Voices in Verse welcomes the poet Susan Kinsolving. She is the author of three books of poems: "The White Eyelash," "Dailies & Rushes," which was a finalist for The National Book Critics Circle Award, and "Among Flowers." You’ll find abundant praise for her work here, including a New York Times review of "Dailies & Rushes" written by one of our friends and favorite writers, Carol Muske-Dukes.

Kinsolving has taught poetry at Bennington College, University of Connecticut, Southampton College, Chautauqua Institute, Willard Men’s Prison and California Institute of the Arts. As a librettist, her works have been performed by Glimmerglass Opera in New York and the Baroque Choral Guild in Italy and California.

The recipient of several international fellowships, she was poet-in-residence in 2007 at The Camargo Foundation of France.

Her poem "Under House Arrest" breaks ground in a way that the world associates with prose. It is both brave and gentle, searing and serene. It is the work of a consummately honest woman, something WVFC stands for, applauds and supports in all our readers. Beyond that, it begins the conversation about where we learn, from whom and when. The poem begins after the jump.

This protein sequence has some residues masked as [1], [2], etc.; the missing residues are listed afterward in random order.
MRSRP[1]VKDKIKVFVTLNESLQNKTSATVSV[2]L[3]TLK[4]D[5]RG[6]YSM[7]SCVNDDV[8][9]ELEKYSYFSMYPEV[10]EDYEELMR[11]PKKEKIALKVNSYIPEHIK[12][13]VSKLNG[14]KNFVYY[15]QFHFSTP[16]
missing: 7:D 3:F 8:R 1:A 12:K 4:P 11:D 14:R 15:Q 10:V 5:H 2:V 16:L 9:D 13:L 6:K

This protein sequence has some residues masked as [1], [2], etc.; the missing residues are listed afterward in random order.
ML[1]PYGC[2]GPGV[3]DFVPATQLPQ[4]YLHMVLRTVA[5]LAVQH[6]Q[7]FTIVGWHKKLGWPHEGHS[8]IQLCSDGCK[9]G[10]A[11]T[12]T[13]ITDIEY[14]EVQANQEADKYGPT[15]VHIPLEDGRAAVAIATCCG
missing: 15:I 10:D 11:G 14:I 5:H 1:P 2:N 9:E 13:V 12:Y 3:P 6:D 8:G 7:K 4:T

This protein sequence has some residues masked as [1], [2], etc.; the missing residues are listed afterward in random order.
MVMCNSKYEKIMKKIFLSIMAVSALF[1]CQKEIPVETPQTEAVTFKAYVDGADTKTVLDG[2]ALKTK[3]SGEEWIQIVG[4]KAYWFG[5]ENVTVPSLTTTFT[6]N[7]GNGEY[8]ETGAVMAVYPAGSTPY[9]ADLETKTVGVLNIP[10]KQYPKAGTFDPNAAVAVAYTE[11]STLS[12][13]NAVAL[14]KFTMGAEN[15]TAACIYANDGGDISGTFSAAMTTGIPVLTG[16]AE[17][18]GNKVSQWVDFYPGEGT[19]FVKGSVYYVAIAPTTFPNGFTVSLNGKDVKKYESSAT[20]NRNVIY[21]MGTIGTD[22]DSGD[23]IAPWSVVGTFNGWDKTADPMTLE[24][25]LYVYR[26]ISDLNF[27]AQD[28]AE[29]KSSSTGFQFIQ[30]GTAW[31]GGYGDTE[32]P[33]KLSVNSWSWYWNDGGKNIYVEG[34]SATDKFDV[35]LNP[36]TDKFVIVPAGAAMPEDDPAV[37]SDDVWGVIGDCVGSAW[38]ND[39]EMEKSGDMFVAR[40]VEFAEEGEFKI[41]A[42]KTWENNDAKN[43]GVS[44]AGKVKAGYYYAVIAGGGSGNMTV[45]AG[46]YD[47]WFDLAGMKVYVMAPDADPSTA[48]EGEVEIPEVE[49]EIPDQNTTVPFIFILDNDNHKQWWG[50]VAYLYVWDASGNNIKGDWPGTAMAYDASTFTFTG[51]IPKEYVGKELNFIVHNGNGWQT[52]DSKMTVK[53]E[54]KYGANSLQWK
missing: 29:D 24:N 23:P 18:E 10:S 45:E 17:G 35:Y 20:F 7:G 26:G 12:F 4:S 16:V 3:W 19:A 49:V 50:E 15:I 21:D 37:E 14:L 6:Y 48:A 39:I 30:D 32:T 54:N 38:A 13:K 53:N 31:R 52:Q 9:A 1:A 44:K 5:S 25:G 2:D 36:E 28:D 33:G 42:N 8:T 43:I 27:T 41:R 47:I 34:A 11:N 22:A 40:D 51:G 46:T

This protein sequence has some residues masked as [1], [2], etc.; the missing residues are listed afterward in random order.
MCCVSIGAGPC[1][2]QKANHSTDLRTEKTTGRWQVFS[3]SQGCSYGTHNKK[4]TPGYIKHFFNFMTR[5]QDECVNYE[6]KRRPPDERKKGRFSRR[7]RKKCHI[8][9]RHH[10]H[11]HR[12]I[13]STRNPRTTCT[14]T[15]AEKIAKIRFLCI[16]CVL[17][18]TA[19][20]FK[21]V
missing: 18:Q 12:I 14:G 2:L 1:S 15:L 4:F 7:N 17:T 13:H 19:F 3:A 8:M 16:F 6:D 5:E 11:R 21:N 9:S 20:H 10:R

Under House Arrest

Now that my infant is almost an adult,
I will admit how one midnight I lifted
her tiny body out of the crib and carried it

far into a field. There I abandoned her
in the deep grass, alone with the blinking
fireflies, moth wings, owl cries, one wild

chance for fear or freedom. It seemed
a long time that I walked away, believing
in an intimacy of earth and innocence,

some Edenesque extreme so lost before
it was ever found. I had to give her those
orphaned hours under a cloud-swept moon,

in the pine-scented air. When I returned,
her eyes were wide, fixed on a galaxy,
her arms outstretched, not to embrace me

but reaching for that first mother, the one
beyond my absence who will always be, distant
as the heavens, instinctual as memory.

– Susan Kinsolving

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